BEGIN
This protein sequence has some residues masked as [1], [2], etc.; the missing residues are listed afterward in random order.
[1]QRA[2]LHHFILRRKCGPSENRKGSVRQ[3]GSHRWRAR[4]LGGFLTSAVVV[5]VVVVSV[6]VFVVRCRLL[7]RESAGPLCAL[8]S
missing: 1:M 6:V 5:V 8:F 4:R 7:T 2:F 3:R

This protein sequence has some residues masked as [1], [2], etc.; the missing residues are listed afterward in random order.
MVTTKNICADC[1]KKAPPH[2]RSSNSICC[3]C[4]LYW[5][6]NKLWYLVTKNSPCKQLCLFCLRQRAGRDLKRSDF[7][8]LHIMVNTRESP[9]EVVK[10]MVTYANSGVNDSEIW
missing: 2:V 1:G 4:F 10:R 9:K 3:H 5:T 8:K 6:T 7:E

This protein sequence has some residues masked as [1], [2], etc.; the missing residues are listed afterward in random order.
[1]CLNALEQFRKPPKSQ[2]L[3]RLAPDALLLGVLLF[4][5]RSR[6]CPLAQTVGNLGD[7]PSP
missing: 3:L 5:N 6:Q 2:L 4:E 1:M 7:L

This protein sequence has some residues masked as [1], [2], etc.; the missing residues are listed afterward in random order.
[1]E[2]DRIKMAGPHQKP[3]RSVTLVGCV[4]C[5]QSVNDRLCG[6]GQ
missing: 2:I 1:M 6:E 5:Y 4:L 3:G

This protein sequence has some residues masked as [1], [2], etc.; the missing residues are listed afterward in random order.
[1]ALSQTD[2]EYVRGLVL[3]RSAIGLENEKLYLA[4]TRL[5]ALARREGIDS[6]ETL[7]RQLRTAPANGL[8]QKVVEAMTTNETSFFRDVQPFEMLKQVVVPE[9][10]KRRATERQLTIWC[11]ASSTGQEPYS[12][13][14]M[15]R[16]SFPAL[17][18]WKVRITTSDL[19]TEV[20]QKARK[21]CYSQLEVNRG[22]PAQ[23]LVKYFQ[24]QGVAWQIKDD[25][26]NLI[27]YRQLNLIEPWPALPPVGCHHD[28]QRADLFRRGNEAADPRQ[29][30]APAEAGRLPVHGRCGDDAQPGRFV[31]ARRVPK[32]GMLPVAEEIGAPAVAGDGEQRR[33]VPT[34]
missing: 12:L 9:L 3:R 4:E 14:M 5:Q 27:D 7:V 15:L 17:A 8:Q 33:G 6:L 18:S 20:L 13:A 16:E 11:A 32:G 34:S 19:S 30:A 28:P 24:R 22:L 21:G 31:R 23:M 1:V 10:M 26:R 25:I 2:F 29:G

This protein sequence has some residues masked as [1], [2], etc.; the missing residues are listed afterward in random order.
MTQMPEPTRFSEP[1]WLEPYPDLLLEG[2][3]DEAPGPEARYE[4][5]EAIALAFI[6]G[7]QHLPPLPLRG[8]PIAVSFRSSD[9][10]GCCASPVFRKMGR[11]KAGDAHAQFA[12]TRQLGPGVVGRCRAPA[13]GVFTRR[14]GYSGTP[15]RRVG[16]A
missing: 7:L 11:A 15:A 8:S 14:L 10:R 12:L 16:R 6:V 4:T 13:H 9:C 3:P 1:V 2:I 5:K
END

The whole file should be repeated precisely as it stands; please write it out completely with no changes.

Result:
This protein sequence has some residues masked as [1], [2], etc.; the missing residues are listed afterward in random order.
[1]QRA[2]LHHFILRRKCGPSENRKGSVRQ[3]GSHRWRAR[4]LGGFLTSAVVV[5]VVVVSV[6]VFVVRCRLL[7]RESAGPLCAL[8]S
missing: 1:M 6:V 5:V 8:F 4:R 7:T 2:F 3:R

This protein sequence has some residues masked as [1], [2], etc.; the missing residues are listed afterward in random order.
MVTTKNICADC[1]KKAPPH[2]RSSNSICC[3]C[4]LYW[5][6]NKLWYLVTKNSPCKQLCLFCLRQRAGRDLKRSDF[7][8]LHIMVNTRESP[9]EVVK[10]MVTYANSGVNDSEIW
missing: 2:V 1:G 4:F 10:R 9:K 3:H 5:T 8:K 6:T 7:E

This protein sequence has some residues masked as [1], [2], etc.; the missing residues are listed afterward in random order.
[1]CLNALEQFRKPPKSQ[2]L[3]RLAPDALLLGVLLF[4][5]RSR[6]CPLAQTVGNLGD[7]PSP
missing: 3:L 5:N 6:Q 2:L 4:E 1:M 7:L

This protein sequence has some residues masked as [1], [2], etc.; the missing residues are listed afterward in random order.
[1]E[2]DRIKMAGPHQKP[3]RSVTLVGCV[4]C[5]QSVNDRLCG[6]GQ
missing: 2:I 1:M 6:E 5:Y 4:L 3:G

This protein sequence has some residues masked as [1], [2], etc.; the missing residues are listed afterward in random order.
[1]ALSQTD[2]EYVRGLVL[3]RSAIGLENEKLYLA[4]TRL[5]ALARREGIDS[6]ETL[7]RQLRTAPANGL[8]QKVVEAMTTNETSFFRDVQPFEMLKQVVVPE[9][10]KRRATERQLTIWC[11]ASSTGQEPYS[12][13][14]M[15]R[16]SFPAL[17][18]WKVRITTSDL[19]TEV[20]QKARK[21]CYSQLEVNRG[22]PAQ[23]LVKYFQ[24]QGVAWQIKDD[25][26]NLI[27]YRQLNLIEPWPALPPVGCHHD[28]QRADLFRRGNEAADPRQ[29][30]APAEAGRLPVHGRCGDDAQPGRFV[31]ARRVPK[32]GMLPVAEEIGAPAVAGDGEQRR[33]VPT[34]
missing: 12:L 9:L 3:R 4:E 14:M 5:Q 27:D 7:V 15:L 17:A 8:Q 33:G 6:L 18:S 20:L 13:A 16:E 11:A 32:G 34:S 19:S 30:A 28:P 24:R 22:L 21:G 31:R 23:M 1:V 10:M 26:R 25:I 2:F 29:G

This protein sequence has some residues masked as [1], [2], etc.; the missing residues are listed afterward in random order.
MTQMPEPTRFSEP[1]WLEPYPDLLLEG[2][3]DEAPGPEARYE[4][5]EAIALAFI[6]G[7]QHLPPLPLRG[8]PIAVSFRSSD[9][10]GCCASPVFRKMGR[11]KAGDAHAQFA[12]TRQLGPGVVGRCRAPA[13]GVFTRR[14]GYSGTP[15]RRVG[16]A
missing: 7:L 11:A 15:A 8:S 14:L 10:R 12:L 16:R 6:V 4:T 13:H 9:C 3:P 1:V 2:I 5:K